US military employing neural networks to figure out interference in photons for quantum communications

Green Machine gets busy on photons

The US military is exploring how machine learning algorithms can clean up quantum communication technologies and help soldiers send encrypted messages to one another on the battlefield.

Tiny snippets of information can be stored as photons of light. The bits of data are encoded in the particle’s properties, like its polarization or phase. Reading the quantum information, however, can be tricky since photons tend to get distorted by environmental factors as they get transmitted.

Funded by the US Army Research Laboratory, a team of boffins led by Louisiana State University (LSU), have figured out a way to correct these distortions in order to preserve data stored in the photons using machine learning. First, the properties of single photons are captured and processed as images.

Changes in temperature and atmospheric pressure, however, can disrupt the photons and change these images. So the team built a database of imperfect images that describe the light profiles of photons that have been impacted by these distortions. By training a neural network on the original, high quality images and its degraded versions, it can learn to restore botched images.

Surprised cat photo via shutterstock

Useful quantum computers will be impossible without error correction. Good thing these folks are working on it


“These networks behave as an artificial brain that is trained with multiple distorted spatial profiles of photons produced by turbulence with different conditions, for example temperature,” Omar Magaña‐Loaiza, principal investigator of the experiment described in a paper published in Advanced Quantum Technologies, and an assistant professor of physics at LSU, explained to The Register.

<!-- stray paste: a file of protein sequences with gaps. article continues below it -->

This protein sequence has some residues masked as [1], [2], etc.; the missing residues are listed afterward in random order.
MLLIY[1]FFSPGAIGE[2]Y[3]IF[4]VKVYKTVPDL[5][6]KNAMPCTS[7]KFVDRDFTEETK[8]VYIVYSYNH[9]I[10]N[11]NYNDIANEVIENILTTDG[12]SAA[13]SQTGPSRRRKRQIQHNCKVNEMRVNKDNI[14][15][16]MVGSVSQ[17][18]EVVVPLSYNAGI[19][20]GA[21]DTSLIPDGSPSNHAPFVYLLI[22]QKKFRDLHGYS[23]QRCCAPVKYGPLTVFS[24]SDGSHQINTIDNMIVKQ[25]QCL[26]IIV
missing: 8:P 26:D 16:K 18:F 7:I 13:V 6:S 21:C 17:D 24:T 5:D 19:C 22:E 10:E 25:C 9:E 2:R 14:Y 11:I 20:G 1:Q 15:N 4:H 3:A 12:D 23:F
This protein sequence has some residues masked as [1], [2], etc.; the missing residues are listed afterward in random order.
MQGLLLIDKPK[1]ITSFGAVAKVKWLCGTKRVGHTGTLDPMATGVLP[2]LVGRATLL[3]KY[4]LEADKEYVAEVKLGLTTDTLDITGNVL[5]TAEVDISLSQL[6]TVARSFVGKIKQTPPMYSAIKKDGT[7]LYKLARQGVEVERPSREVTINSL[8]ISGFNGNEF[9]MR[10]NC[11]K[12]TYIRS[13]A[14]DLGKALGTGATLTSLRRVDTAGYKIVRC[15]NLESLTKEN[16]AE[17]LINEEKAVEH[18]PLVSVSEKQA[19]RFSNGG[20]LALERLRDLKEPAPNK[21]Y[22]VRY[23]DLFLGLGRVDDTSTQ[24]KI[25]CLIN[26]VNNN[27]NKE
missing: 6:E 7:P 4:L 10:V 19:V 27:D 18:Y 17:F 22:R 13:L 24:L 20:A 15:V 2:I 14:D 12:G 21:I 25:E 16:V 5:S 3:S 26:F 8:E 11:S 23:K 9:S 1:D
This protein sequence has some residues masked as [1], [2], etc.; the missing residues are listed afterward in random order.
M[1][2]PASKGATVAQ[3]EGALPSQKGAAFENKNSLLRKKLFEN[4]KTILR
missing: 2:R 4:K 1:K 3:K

“The neural network translates the distorted photon profiles to numbers that can be understood by a computer. These networks rely on a series of operations that enable the implementation of image filters: these filters are like those used for image recognition.”

In short, machine learning algorithms can learn to correct these distorted images - or photon profiles - to accurately recover the quantum information stored within it.

“In classical protocols for communication, people send strings of zeros and ones, these possibilities are represented by two states, that lead to the concept of a bit of information. In the quantum context, these bits are quantum states known as quantum bits or qubits,” he added.

“In our case, we have a larger alphabet; instead of using only zeros and ones, each single photon can be prepared in more than two states. These states are known as qudits.

"In the communication protocol used in our experiment, we send strings of qudits. By doing this, we can send more than one bit of information in a single photon. If there is an error, we correct it using artificial neural networks.”

If quantum information containing an encrypted message was stored as a single photon, the neural network can make sure that they’re decoded more accurately. The US military is interested in quantum communications for a number of reasons. In theory, it’s more secure than sending data through code, which could be cracked.

“Distributed quantum information and quantum networking research are still in their early stages,” Dr Sara Gamble, program manager, Quantum Information Sciences, at the Army Research Office, told us.

“The work described in this paper is particularly exciting because it shows enormous promise for overcoming a common type of distortion that befalls quantum information during its distribution. There are, however, many hurdles still left to overcome before most real world applications can be realized.” ®

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